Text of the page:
January 14, 2011

Take action to stop radon gas

Take action to stop radon gas
Natural occurring gas a leading cause of cancer


January is National Radon Action Month and federal agencies as well as local health officials are urging homeowners to take precautions against radon, or at least have their homes tested to determine whether or not it represents a health risk.
Radon gas has recently been identified as the leading cause of lung cancer in the United States among non-smokers.
The Environmental Protection Agency has officially designated this month to be National Radon Action Month in the United States. And because North Dakota has historically shown higher levels of radon gas in homes than many other states, officials are urging tests be done.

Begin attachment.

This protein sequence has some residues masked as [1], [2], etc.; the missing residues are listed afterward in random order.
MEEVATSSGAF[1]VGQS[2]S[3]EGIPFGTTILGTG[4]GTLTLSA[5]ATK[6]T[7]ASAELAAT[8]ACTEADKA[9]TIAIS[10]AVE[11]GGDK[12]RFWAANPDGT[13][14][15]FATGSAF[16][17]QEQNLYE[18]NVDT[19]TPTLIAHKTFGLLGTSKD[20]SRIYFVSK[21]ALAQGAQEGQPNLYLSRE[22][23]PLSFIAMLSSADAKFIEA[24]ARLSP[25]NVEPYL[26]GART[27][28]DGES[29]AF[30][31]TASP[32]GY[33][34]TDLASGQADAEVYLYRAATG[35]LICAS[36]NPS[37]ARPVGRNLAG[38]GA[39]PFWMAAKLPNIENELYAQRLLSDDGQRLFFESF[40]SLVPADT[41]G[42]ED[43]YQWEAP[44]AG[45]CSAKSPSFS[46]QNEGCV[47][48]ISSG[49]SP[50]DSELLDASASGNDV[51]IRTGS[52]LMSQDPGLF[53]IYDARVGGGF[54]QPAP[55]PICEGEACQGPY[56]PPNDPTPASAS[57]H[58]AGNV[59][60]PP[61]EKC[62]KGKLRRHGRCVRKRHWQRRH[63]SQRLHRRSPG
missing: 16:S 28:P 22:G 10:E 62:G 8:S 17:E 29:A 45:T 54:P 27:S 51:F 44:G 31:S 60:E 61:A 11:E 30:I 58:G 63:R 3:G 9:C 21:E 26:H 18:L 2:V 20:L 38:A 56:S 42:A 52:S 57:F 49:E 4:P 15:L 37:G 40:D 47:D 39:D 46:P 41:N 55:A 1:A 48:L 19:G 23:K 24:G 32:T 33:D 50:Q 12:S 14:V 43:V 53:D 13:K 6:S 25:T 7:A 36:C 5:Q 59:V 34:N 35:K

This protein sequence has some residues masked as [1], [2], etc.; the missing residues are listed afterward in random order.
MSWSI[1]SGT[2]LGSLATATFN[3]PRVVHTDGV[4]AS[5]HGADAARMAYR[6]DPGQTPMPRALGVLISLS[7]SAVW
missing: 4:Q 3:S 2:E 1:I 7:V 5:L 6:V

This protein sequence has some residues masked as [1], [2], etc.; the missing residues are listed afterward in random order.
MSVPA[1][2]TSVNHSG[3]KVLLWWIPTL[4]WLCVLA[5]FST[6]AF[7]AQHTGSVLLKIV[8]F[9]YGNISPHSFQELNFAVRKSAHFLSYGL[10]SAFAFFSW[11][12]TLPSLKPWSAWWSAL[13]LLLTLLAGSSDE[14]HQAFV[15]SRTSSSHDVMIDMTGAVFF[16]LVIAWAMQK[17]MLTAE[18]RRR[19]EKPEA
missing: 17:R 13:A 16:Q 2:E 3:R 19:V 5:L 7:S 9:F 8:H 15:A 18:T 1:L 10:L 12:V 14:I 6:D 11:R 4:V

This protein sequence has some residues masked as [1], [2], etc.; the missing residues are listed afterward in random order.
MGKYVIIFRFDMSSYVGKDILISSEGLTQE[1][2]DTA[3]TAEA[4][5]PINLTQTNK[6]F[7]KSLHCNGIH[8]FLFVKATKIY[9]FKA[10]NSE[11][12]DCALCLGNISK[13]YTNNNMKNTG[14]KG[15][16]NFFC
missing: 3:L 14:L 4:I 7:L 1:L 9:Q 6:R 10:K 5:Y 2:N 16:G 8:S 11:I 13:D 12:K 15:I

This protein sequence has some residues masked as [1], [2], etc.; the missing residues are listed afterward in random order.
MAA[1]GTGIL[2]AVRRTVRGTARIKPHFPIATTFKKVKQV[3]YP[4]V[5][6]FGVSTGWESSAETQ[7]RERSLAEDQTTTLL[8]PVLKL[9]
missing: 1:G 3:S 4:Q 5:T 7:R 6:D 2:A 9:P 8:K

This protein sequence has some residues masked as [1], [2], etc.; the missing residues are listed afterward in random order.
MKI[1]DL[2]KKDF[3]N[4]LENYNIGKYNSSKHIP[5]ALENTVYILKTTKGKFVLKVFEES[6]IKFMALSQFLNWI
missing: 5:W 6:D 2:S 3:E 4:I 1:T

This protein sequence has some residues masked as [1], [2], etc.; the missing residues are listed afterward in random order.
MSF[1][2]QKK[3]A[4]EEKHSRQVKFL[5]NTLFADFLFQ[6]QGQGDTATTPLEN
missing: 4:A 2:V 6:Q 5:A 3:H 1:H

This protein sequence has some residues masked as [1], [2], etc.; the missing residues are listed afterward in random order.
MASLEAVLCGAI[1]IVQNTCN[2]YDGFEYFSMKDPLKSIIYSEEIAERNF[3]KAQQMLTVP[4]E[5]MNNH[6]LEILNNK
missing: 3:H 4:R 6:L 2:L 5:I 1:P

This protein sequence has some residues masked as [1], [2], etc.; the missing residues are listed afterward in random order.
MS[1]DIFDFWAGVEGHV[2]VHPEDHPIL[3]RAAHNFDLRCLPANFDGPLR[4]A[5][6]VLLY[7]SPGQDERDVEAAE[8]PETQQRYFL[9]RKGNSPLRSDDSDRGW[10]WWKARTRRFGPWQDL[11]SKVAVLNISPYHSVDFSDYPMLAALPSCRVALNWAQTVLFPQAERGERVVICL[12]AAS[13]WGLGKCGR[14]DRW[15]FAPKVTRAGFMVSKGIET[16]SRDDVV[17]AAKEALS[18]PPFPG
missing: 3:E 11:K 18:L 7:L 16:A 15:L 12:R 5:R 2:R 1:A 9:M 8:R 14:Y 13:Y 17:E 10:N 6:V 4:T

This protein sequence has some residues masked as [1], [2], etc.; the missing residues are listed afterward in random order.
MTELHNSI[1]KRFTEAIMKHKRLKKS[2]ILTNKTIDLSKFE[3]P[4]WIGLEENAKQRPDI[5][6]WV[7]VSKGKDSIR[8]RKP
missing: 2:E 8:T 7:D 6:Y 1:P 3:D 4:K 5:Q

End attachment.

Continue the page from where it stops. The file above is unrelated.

“The only way for a person to know if they have high radon levels is to test their home,” said Daphne Clark, the public information officer for the Upper Missouri District Health Unit in Williston. “Homes of any age can high radon levels and you can have two homes side by side and one can have high levels and one low, so testing is the only real way to know.”
Radon is a naturally-occurring, radioactive gas that seeps out of the ground and can enter homes and other buildings. Radon is invisible and odorless. Radon problems have been found in every county in the United States so the Surgeon General is recommending homes be tested to mitigate the risk of lung cancer.

The Weather Network